Student ready to experience year of schooling, culture in Denmark

Samantha Leicht-Ruskey and District Governor for Rotary District 6250, Dean Ryerson stand at Samantha’s July 27 going away party. (Photo submitted)

For Samantha’s official Rotary blazer, each pin on the jacket is from a Rotary exchange student she has met during her trainings. Some students are local to U.S. and some are international inbound students to the U.S. (Photo submitted)

By Caitlin Bittner

With the help of the Rotary International Club, Samantha Leicht-Ruskey will soon be eating Danish donuts in the land where they were invented.

As part of a yearlong Rotary Exchange Program, Samantha will be shipping out on Aug. 9 for Denmark. While there, Samantha is expected to learn as much as she can about the Danish way of life. “I’m going to be submerged in the culture and learn how to handle things in another country,” said Samantha.

During the program, Samantha will have three different host families. “I’ll stay with the first one until mid-November, the second until March, and then the third until it’s time for me to come home,” Samantha explained.

Samantha has known her first host family for a couple of months now, and so far she has learned quite a bit about them. “They have three kids—two that are close to my age,” commented Samantha.

Currently, Samantha’s first host family is eagerly awaiting her arrival. “They counted down until their daughter got back from a similar exchange in the U.S., and now they’re counting down until I arrive,” Samantha said.

On Aug. 1, Samantha received her driver’s license, not that she’ll get much of a chance to use it. “They have the “Four D’s,” no driving, drugs, drinking or dating,” explained Samantha.

However, with most of the transportation in Europe being public, Samantha’s not worried. “They take bikes and buses everywhere.”

Another thing Samantha expects to be different is the school environment. “They serve beer in the high schools; it’s like soda to them.”

Spending your junior year of high school in a foreign country, while educational and worthwhile, can have a few drawbacks. Samantha noted that she will miss participating in the high school band and watching school sports.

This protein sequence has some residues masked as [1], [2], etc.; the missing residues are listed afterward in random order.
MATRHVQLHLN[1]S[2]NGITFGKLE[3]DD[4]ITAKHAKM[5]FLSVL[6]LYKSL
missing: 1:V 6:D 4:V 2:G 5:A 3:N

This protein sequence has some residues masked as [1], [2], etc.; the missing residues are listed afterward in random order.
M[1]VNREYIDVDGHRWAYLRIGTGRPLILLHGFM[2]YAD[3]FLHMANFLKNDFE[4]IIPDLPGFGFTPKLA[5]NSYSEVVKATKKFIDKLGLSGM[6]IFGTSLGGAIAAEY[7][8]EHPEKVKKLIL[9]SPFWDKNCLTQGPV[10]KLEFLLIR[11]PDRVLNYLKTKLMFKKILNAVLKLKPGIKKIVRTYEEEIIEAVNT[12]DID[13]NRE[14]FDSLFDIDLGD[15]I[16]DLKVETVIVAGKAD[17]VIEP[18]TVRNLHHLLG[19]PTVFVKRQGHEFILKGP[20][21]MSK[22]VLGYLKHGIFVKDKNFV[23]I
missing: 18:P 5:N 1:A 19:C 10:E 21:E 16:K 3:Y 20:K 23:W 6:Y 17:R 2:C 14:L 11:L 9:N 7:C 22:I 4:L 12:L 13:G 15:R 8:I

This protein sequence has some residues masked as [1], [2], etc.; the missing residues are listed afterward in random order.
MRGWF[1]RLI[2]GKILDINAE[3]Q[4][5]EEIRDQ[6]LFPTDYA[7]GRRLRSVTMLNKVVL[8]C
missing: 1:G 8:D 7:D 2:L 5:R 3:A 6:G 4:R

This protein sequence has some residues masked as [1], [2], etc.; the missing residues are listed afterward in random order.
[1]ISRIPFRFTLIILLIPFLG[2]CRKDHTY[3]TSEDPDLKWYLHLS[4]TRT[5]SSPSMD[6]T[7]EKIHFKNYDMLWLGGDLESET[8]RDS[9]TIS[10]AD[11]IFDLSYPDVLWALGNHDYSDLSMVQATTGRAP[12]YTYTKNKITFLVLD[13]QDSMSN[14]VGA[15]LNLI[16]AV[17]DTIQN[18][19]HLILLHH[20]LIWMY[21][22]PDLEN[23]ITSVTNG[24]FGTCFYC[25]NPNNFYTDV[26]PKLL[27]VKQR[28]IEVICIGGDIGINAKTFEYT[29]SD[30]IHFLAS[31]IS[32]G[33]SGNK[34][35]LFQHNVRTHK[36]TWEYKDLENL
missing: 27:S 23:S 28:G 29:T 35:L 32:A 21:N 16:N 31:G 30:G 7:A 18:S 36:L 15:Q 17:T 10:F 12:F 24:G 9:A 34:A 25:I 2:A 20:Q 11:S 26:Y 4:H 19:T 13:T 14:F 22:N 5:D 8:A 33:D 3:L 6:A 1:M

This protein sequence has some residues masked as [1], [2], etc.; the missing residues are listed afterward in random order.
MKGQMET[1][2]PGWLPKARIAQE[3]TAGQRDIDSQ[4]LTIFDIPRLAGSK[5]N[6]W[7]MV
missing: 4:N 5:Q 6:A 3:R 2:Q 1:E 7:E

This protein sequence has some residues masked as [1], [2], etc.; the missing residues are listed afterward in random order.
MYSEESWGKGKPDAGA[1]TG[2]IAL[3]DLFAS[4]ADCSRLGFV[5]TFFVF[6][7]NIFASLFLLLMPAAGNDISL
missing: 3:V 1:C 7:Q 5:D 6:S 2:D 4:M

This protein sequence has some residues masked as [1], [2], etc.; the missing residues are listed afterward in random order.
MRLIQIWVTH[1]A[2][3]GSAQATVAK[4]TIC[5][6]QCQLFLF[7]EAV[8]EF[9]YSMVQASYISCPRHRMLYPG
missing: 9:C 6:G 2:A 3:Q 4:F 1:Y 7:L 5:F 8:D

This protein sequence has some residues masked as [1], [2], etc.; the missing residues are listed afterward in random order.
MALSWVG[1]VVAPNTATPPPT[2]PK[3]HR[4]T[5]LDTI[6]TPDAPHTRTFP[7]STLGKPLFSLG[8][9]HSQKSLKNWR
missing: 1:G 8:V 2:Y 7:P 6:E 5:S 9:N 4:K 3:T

Besides school stuff, Samantha admitted that her family, friends and familiar foods will definitely be missed. “They don’t have Hershey’s bars over there,” she laughed.

Even though she will be staying at her host family’s home alone, Samantha will have a small bit of home coming with her. “I have two other area students coming with me, one from my same district and another from a different one.”
“We’ll meet and fly over together and then we’ll go our separate ways for a few weeks to spend time with our host families,” explained Samantha.

After those few weeks pass, the students will then all get back together for a crash course in learning the Danish language and culture. “It’ll be like going to camp where we can learn stuff that might be important for the rest of our stay, like how to do more than introduce myself and say I don’t speak Danish,” commented Samantha.

When the camp is over, the students are once again released to their host families to get the full immersion experience. The student will be able to get together at regularly scheduled Rotary events, but they are encouraged to expand their horizons beyond what they already know outside of the events.

During her trip, Samantha hopes she’s able to experience both the Danish culture, as well as the European culture. “I really want to go to a European soccer game,” she admitted.

At the end of her year of study, Samantha will also have the chance to travel around Europe, something she also really looks forward to doing. “With the group Eurotrips, we’ll spend 18 days on a bus traveling all over Europe, and there’s a chance to see so many countries.”

Samantha’s interest in the exchange program started when she was in fifth grade when her family hosted a student from Mexico. “That’s when I decided that I had to do it.”

To prepare for her trip, she has also taken summer school classes. “Most of what I learn in Denmark probably won’t transfer back with me, but with all the classes I’ve taken, I should still be able to graduate on time,” explained Samantha.

In order to be considered for the program, students are also required to be within the top 25 percent of their classes, which Samantha easily accomplished. Then, even with a few reservations, Samantha’s parents were convinced that she deserved the chance to go. “After she worked so hard, we really couldn’t say no,” said Tina, Samantha’s mom.

As far as the application process goes, Samantha had only one word to describe it—long. “I started filling out the paperwork a year ago, and I think it took me about three months to finish. Then, you have to do an interview. If you’re accepted into the program you find out in early December and you get your country assignment in mid-February.”

Although the process is long, Samantha encourages other students not to let it stop them, but instead suggests that they try to start preparing as early as they can. “If you want to go when you’re 16, I’d probably start getting in contact with the Rotary Club and learning about the program in eighth grade,” advised Samantha.

Samantha is the daughter of Joe and Tina Ruskey, of Prairie du Chien, and Dan Leicht of California. She also has two siblings, a brother Joseph, 9, and a sister Mikalina, 16.

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